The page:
Chase Elliott Wins Rain-Delayed NASCAR Nashville Race


Chase Elliott salvaged a lousy day for Hendrick Motorsports and interrupted a potential Toyota loss by winning the race in the rain at Nashville Superspeedway on Sunday night.

Elliott recovered from an early problem that left him in the field to take the lead with 38 laps remaining and hold off three Joe Gibbs Racing drivers for his second Cup victory of the season.

It took NASCAR’s most popular driver nearly seven hours and a late four-lap shootout to get to victory lane. NASCAR moved up the start 12 minutes due to oncoming bad weather, then held for an hour due to lightning in the area, followed by a subsequent rain delay that stretched over two hours.


“Very proud of our team,” Elliott said. “We kind of had a hiccup there about halfway through and we were able to dial the Chevy back in and get back in the mix. It was a long, fun day.”

Chase Elliott won a Gibson guitar trophy for his victory at Nashville Superspeedway.

Chase Elliott won a Gibson guitar trophy for his victory at Nashville Superspeedway.
(Meg Oliphant/Getty Images)

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The race resumed right at the halfway point and the teams were unsure if the full 300 laps would be completed or if the race would be stopped early due to more rain. Toyota controlled nearly the entire event, four of its drivers combining to lead 253 laps, but Hendrick’s No. 5 team brought Elliott’s Chevrolet to life down the stretch.

“We were ‘(The) Bad News Bears’ at the beginning, and then at the end we did well and we were really good,” crew chief Alan Gustafson said.

He had the race on his hands when a caution came out with nine laps remaining and Elliott didn’t stop from the lead for new tires. Nine other drivers stayed on the road with him to create a backlog that prevented the Toyotas from catching up with Elliott after they stopped to change tires.

“I thought he was coming. I was hoping he wasn’t,” Elliott said of the caution. He led twice for 42 laps. But he pulled away on the restart and beat Kurt Busch, in a Toyota for 23XI Racing, by 0.551 seconds.


“Getting a win is always huge. Doing it in a really cool city like Nashville is even better. I’m looking forward to that guitar,” Elliott said of Nashville’s traditional winner’s trophy.

“These things are hard to come by and you have to enjoy them. You never know when or if you’ll ever get another one. So I’m very grateful and looking forward to next week.”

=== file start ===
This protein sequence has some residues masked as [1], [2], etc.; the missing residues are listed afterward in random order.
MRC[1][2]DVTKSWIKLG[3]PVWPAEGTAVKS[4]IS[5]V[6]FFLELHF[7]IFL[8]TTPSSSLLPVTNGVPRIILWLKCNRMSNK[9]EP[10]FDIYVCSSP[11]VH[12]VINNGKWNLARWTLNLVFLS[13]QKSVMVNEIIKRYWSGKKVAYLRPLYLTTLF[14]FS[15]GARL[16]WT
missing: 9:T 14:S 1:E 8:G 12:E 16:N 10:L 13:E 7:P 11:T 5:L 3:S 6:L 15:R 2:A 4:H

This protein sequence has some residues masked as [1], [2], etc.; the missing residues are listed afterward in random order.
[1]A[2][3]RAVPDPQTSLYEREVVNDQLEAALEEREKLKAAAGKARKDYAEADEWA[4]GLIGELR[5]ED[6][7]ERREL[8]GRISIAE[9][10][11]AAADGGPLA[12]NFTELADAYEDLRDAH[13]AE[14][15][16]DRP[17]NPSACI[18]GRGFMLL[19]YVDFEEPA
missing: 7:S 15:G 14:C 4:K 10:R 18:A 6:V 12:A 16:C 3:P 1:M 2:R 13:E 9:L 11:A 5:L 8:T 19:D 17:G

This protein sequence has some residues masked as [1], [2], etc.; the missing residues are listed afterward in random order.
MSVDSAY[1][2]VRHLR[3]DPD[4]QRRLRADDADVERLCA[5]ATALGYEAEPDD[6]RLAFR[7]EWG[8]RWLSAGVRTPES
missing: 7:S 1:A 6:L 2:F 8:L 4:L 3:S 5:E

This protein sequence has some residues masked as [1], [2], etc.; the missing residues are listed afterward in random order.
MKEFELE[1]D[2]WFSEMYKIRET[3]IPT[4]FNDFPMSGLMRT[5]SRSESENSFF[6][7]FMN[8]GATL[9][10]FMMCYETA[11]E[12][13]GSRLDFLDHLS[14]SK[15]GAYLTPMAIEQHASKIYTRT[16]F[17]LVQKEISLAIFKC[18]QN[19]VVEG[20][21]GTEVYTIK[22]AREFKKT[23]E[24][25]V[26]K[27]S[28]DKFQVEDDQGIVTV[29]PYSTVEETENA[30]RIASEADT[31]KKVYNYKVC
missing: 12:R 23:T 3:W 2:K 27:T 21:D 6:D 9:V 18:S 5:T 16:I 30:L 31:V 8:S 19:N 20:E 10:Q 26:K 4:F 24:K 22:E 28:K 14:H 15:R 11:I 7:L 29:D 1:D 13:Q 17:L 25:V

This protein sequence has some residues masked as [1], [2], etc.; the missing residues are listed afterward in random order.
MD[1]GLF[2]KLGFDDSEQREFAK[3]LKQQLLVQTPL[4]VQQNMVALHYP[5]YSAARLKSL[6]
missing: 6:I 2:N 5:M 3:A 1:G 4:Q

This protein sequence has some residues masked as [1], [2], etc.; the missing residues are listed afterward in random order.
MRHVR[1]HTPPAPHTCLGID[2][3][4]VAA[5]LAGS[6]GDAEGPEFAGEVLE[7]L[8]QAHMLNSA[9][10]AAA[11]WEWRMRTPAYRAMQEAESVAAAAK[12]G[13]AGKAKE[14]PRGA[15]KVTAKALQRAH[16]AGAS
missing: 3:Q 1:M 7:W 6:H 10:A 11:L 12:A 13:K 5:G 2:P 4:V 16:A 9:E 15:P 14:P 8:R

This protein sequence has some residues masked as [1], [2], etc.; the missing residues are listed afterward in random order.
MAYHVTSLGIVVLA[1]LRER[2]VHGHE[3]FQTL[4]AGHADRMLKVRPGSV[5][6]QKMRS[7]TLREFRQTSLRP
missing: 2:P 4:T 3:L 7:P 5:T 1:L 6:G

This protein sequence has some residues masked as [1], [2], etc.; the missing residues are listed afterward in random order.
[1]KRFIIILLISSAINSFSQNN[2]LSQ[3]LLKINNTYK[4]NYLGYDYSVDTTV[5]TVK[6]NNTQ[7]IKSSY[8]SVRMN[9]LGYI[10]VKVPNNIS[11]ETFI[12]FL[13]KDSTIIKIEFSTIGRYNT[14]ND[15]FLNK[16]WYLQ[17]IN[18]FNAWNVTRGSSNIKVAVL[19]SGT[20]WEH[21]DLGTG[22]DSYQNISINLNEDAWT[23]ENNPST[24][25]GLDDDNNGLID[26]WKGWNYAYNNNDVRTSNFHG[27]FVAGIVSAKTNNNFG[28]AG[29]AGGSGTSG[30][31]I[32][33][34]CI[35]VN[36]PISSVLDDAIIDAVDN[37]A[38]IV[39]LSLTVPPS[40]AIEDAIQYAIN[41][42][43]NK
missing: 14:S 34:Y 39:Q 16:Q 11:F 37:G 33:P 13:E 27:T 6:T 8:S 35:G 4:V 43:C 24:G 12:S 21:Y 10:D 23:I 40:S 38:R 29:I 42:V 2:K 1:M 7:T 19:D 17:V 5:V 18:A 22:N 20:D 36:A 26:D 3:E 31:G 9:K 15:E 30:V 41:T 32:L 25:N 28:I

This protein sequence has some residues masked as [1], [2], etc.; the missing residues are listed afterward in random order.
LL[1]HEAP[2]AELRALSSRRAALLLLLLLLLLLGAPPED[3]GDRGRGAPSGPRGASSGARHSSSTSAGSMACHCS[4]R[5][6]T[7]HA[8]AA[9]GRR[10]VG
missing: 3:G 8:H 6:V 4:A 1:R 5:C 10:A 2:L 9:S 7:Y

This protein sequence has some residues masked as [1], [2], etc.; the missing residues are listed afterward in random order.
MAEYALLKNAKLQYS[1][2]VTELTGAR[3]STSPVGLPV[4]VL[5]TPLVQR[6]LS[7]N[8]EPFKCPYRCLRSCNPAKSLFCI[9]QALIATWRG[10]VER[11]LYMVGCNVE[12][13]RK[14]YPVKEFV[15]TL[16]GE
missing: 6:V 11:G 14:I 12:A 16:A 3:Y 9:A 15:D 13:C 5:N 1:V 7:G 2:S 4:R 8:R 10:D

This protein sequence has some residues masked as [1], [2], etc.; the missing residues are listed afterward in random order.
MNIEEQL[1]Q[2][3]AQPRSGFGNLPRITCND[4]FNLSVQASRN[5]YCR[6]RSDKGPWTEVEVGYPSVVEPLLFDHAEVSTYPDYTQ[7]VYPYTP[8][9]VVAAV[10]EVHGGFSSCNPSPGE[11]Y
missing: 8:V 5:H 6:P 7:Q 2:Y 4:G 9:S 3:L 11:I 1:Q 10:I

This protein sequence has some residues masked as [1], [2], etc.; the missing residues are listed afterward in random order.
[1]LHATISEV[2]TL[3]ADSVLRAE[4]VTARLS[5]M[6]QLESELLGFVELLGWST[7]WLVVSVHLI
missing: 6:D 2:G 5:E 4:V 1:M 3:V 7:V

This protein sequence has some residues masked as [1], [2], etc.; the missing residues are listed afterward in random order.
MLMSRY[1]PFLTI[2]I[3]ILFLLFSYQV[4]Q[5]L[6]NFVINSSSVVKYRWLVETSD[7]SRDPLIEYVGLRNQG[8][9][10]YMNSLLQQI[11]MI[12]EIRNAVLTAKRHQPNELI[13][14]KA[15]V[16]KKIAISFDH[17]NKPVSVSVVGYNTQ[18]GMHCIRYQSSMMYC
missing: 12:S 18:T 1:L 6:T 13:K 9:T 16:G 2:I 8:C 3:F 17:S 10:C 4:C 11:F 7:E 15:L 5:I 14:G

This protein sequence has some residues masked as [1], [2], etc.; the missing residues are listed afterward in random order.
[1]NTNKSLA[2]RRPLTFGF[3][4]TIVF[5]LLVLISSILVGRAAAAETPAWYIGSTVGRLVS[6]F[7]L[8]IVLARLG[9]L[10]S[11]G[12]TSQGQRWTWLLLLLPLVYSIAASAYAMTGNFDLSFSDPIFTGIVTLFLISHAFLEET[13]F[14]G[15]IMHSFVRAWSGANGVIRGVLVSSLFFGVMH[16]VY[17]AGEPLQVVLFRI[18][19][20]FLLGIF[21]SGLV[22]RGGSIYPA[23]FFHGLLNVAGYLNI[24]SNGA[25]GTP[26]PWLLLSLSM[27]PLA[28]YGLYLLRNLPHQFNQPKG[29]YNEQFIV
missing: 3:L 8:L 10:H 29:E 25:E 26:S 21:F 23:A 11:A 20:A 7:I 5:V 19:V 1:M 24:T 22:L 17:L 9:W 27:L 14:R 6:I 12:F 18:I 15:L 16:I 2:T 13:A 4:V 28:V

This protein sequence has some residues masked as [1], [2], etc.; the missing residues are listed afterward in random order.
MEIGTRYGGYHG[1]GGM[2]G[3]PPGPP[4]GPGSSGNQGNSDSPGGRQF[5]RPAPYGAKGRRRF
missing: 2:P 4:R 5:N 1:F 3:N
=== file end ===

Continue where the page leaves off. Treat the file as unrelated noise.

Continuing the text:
Elliott’s only other win this season came at Dover, which like Nashville is a concrete track.

Busch, who led three laps for Toyota, said he should have been tougher on Elliott on the final restart.

“I went soft on him. He should have thrown some fenders and moved some momentum,” Busch said. “I just needed to keep our strength up and I made a mistake. The way we’re running, one second is great, but we’re here to win.”

Ryan Blaney was third in a Ford and followed by Elliott’s teammate Kyle Larson, the defending race winner. The JGR trio of Denny Hamlin, Kyle Busch and Martin Truex Jr. dropped to sixth, 21st and 22nd after the late decision to stop for tires before the final restart.


The race went wrong for Hendrick Motorsports in a two-lap sequence shortly after it resumed following the early lightning delay.

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William Byron headed into the garage with a broken steering rack in his Chevrolet minutes after the race resumed, and a lap later Alex Bowman was badly damaged when contact with Corey LaJoie spun him around.

Bowman mocked LaJoie’s talent on her team radio, while LaJoie asked her team to apologize to Bowman on her behalf. During a lengthy rain delay hours later, LaJoie tweeted a T-shirt design that read “Really Good Race Car Driver” to mimic Bowman’s slur.

But the damage was already done for Bowman, who is sponsored by Ally, which has invested heavily in NASCAR’s return to the Nashville market. The company is the authorized sponsor of the Cup race and is very active in various downtown Nashville tourist locations.


Bowman had returned to the event hoping to improve on last year’s 14th place finish, which he found unacceptable due to Ally’s significant presence on the circuit. He finished last in the 36-car field.


Bubba Wallace lost his temper with his 23XI Racing team when he had to stop from sixth due to a loose wheel. He cursed the crew at him and then said that he didn’t want to talk to them for the rest of the race.

“Leave her (expletive) alone,” he radioed to the No. 23 team. “Don’t talk to me for the rest of the race.”

Crew chief Bootie Barker tried to calm his driver, who has been all over the map in Nashville. He was fastest in practice on Friday, but then qualified 30th with team co-owner Michael Jordan watching from pit road.


“We’re not out of this,” Barker replied. “I know you’re (angry) and you deserve to be.”

Wallace restarted 31st, the last car on the lead lap. He recovered to finish 12th.


The NASCAR Cup Series races at Road America in Wisconsin for the third time. Elliott is the defending champion.